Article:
Sarah’s Diary Episode Fourteen

Up to this point in the semester, Jenny had focused on innovation that addressed a recognized problem. The innovators she most admired were visionaries who developed innovations for problems that others didn’t see.

“I want to begin class today with one of my favorite quotes: ‘Some people see things as they are and ask why. Others dream things that never were and ask why not.’  That’s a quote from George Bernard Shaw, and it’s the theme of this class. Let me share a story of an innovator who saw an issue that had gone unnoticed.”

Henry Dunant grew up in a family known for its civically-minded humanitarian work in Geneva, Switzerland. His father worked to improve the lives of orphans and ex-prisoners. His mother worked with those dealing with illness and poverty. This family focus on social activism would have an impact on Henry.

Henry was an indifferent student and withdrew from his college studies, deciding instead to become an entrepreneur. He acquired the rights to a large tract of land in French-occupied Algeria, intending to use the land to start an agribusiness. However, the water rights were unclear and he got little help from the French colonial authorities to resolve them. He decided to appeal directly to Napoleon III, then Emperor of France. Henry traveled to the city of Solferino in present-day Italy, where Napoleon was engaged in a regional conflict.

Henry arrived in Solferino after a fierce battle had been fought. There were 23,000 soldiers lying on the battlefield, many severely wounded. There were no efforts being made to care for them. Henry organized the citizens of Solferino to help tend to the fallen, without regard to which side the soldiers had served. He paid for needed medical supplies from his own money.

Henry was shaken by his experiences in Solferino and wrote a book about what he saw, with recommendations for treating the wounded in battle. Henry and four other prominent men met in Geneva to discuss the implementation of his recommendations. Their first meeting in February 1863 is now considered the date of the founding of the International Red Cross. A year later, 12 countries met to agree to principles regarding the treatment of the wounded and captured in battle.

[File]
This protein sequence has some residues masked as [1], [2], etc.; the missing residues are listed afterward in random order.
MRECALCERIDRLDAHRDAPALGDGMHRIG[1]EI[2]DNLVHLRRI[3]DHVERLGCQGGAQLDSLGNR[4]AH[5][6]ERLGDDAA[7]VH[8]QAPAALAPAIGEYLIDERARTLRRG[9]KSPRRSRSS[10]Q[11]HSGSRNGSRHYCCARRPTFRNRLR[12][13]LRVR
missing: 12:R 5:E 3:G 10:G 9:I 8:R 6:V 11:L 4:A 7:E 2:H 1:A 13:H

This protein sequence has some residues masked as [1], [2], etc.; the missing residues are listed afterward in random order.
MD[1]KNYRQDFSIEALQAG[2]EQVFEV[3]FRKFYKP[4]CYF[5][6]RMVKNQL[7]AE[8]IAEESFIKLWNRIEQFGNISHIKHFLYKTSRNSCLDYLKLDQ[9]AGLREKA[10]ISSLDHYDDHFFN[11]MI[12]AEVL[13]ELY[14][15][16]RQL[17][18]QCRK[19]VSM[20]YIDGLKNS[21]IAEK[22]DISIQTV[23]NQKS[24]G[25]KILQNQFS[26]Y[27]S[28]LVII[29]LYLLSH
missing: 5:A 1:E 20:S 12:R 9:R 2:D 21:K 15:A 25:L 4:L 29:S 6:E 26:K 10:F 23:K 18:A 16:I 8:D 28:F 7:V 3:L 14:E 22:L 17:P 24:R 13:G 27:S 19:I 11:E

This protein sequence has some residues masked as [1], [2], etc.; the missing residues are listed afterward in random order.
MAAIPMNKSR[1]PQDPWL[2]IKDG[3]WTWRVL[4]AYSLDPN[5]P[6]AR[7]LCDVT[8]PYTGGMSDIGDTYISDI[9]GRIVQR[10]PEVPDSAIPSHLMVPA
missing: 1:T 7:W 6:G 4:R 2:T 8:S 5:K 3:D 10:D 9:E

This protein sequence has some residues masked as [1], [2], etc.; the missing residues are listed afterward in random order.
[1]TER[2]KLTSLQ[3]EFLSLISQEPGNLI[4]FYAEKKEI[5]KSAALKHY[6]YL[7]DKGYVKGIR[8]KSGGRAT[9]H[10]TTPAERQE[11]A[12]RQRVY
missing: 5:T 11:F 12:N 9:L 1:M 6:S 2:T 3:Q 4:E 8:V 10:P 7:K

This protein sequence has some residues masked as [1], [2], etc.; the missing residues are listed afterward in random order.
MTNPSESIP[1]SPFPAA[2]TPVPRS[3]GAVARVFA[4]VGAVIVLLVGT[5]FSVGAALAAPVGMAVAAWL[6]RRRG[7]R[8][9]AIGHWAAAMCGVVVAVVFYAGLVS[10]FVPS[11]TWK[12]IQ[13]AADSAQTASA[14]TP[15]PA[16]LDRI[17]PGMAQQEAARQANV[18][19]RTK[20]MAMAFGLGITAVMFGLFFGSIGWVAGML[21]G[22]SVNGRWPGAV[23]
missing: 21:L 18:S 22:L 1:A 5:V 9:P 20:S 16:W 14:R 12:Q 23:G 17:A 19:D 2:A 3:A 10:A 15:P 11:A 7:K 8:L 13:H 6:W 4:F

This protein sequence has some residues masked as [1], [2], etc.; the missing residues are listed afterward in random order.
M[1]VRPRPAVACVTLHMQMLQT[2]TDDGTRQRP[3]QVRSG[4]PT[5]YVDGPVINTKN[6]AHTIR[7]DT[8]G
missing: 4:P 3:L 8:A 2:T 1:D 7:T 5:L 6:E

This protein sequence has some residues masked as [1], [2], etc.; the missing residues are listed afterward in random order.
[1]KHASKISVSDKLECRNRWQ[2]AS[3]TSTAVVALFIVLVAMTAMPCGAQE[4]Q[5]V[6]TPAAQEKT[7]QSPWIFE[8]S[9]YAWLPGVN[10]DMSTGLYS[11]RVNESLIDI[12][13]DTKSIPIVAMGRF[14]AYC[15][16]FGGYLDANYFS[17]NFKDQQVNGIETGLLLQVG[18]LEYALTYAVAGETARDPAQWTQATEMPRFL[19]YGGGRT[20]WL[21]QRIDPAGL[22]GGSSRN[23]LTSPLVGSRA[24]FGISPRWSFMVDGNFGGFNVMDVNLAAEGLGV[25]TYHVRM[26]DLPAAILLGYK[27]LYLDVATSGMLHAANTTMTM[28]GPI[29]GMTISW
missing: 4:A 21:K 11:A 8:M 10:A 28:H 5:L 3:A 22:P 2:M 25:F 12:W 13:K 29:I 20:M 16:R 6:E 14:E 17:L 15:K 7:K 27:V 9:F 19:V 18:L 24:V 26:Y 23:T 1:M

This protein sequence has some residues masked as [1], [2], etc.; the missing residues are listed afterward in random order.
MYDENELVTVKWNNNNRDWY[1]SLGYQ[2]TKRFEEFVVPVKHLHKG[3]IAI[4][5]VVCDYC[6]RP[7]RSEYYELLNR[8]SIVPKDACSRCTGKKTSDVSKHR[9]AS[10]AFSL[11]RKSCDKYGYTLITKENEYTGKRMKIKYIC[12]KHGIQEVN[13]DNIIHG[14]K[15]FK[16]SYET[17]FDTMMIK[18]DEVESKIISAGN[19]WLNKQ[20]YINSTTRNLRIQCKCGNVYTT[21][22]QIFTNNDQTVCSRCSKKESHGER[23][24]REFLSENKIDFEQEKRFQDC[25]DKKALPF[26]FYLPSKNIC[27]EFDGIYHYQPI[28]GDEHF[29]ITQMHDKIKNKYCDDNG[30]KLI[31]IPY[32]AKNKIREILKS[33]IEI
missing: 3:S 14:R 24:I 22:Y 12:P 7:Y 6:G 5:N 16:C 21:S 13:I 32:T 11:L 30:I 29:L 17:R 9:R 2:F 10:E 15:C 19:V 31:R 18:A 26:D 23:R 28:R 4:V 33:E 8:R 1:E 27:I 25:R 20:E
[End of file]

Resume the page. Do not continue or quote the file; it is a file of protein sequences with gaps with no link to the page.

This agreement is known today as the First Geneva Convention. It remains a generally accepted approach for humane treatment of those wounded or captured in battle.

When Henry died, according to his wishes, there was no formal ceremony. He was buried in a pauper’s grave. The money given to him from the awards he received was left to humanitarian causes.

Just imagine how many injured people have been rescued from battlefields around the world due to Henry’s innovative work. Think of the norms for neutral humanitarian aid that he helped establish. Just imagine what one person could do to bring some form of humanity to unfortunate conflicts.

Jenny asked the class what made Henry Dunant’s innovation so special. The class was quick to realize that he had a vision to develop an innovation that had gone unseen for ages. She then commented, “When you look at the traits of visionaries using internet searches, you will find a list of traits from those that doesn’t really look that different from that of leaders, entrepreneurs, and others.”

“The reality is that visionaries are aware that our thinking is limited by what we already know. Our voice of judgment tends to limit our thinking because we are fearful of pointing out ideas for problems that others don’t see. Visionary innovators are able to stop their conventional ways of thinking and perceiving to think of things that might be.”

“Tomorrow I’ll be reading a diary entry from one of the Malcomb children that had a visionary innovative idea 130 years ago that has become more and more important to us today.”

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“The visionary starts with a clean sheet of paper and reimagines the world.” – Malcom Gladwell

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